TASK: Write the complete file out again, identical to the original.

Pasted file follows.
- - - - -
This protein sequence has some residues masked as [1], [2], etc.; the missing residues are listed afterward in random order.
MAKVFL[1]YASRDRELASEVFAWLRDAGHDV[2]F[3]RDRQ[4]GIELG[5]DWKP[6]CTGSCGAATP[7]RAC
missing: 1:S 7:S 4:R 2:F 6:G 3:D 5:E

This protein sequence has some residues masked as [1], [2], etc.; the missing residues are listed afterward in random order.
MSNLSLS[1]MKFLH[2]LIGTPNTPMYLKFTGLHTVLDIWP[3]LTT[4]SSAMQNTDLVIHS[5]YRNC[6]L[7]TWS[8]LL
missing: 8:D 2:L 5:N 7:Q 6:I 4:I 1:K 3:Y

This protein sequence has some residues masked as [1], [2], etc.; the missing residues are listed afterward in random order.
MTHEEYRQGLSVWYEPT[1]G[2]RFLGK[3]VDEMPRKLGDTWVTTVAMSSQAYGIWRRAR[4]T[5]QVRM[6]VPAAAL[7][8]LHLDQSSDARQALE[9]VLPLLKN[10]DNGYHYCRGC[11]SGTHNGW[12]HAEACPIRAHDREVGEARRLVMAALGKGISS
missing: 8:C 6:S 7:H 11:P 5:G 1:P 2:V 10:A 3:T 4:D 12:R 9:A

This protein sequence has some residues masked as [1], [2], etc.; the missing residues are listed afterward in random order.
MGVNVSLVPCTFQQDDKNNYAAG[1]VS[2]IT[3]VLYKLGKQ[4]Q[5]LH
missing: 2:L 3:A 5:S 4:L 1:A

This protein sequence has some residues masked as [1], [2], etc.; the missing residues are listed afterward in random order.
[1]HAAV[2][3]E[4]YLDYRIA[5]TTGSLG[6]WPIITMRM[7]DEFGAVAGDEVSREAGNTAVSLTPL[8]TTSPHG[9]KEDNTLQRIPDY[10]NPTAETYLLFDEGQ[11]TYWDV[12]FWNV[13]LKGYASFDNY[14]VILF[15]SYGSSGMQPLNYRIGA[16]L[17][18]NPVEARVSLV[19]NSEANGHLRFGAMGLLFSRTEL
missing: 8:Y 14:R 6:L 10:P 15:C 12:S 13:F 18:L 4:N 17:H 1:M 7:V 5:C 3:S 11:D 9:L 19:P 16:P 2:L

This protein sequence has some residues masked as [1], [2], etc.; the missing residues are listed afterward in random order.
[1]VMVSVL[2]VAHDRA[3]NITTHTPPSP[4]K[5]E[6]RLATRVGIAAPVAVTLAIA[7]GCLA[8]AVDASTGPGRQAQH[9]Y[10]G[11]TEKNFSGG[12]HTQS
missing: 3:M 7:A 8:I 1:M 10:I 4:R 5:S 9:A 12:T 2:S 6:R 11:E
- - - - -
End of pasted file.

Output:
This protein sequence has some residues masked as [1], [2], etc.; the missing residues are listed afterward in random order.
MAKVFL[1]YASRDRELASEVFAWLRDAGHDV[2]F[3]RDRQ[4]GIELG[5]DWKP[6]CTGSCGAATP[7]RAC
missing: 1:S 7:S 4:R 2:F 6:G 3:D 5:E

This protein sequence has some residues masked as [1], [2], etc.; the missing residues are listed afterward in random order.
MSNLSLS[1]MKFLH[2]LIGTPNTPMYLKFTGLHTVLDIWP[3]LTT[4]SSAMQNTDLVIHS[5]YRNC[6]L[7]TWS[8]LL
missing: 8:D 2:L 5:N 7:Q 6:I 4:I 1:K 3:Y

This protein sequence has some residues masked as [1], [2], etc.; the missing residues are listed afterward in random order.
MTHEEYRQGLSVWYEPT[1]G[2]RFLGK[3]VDEMPRKLGDTWVTTVAMSSQAYGIWRRAR[4]T[5]QVRM[6]VPAAAL[7][8]LHLDQSSDARQALE[9]VLPLLKN[10]DNGYHYCRGC[11]SGTHNGW[12]HAEACPIRAHDREVGEARRLVMAALGKGISS
missing: 8:C 6:S 7:H 11:P 5:G 1:P 2:V 10:A 3:T 4:D 12:R 9:A

This protein sequence has some residues masked as [1], [2], etc.; the missing residues are listed afterward in random order.
MGVNVSLVPCTFQQDDKNNYAAG[1]VS[2]IT[3]VLYKLGKQ[4]Q[5]LH
missing: 2:L 3:A 5:S 4:L 1:A

This protein sequence has some residues masked as [1], [2], etc.; the missing residues are listed afterward in random order.
[1]HAAV[2][3]E[4]YLDYRIA[5]TTGSLG[6]WPIITMRM[7]DEFGAVAGDEVSREAGNTAVSLTPL[8]TTSPHG[9]KEDNTLQRIPDY[10]NPTAETYLLFDEGQ[11]TYWDV[12]FWNV[13]LKGYASFDNY[14]VILF[15]SYGSSGMQPLNYRIGA[16]L[17][18]NPVEARVSLV[19]NSEANGHLRFGAMGLLFSRTEL
missing: 8:Y 14:R 6:L 10:P 15:C 12:S 13:F 18:L 4:N 17:H 1:M 7:V 5:C 3:S 11:D 9:L 19:P 16:P 2:L

This protein sequence has some residues masked as [1], [2], etc.; the missing residues are listed afterward in random order.
[1]VMVSVL[2]VAHDRA[3]NITTHTPPSP[4]K[5]E[6]RLATRVGIAAPVAVTLAIA[7]GCLA[8]AVDASTGPGRQAQH[9]Y[10]G[11]TEKNFSGG[12]HTQS
missing: 3:M 7:A 8:I 1:M 10:I 4:R 5:S 9:A 12:T 2:S 6:R 11:E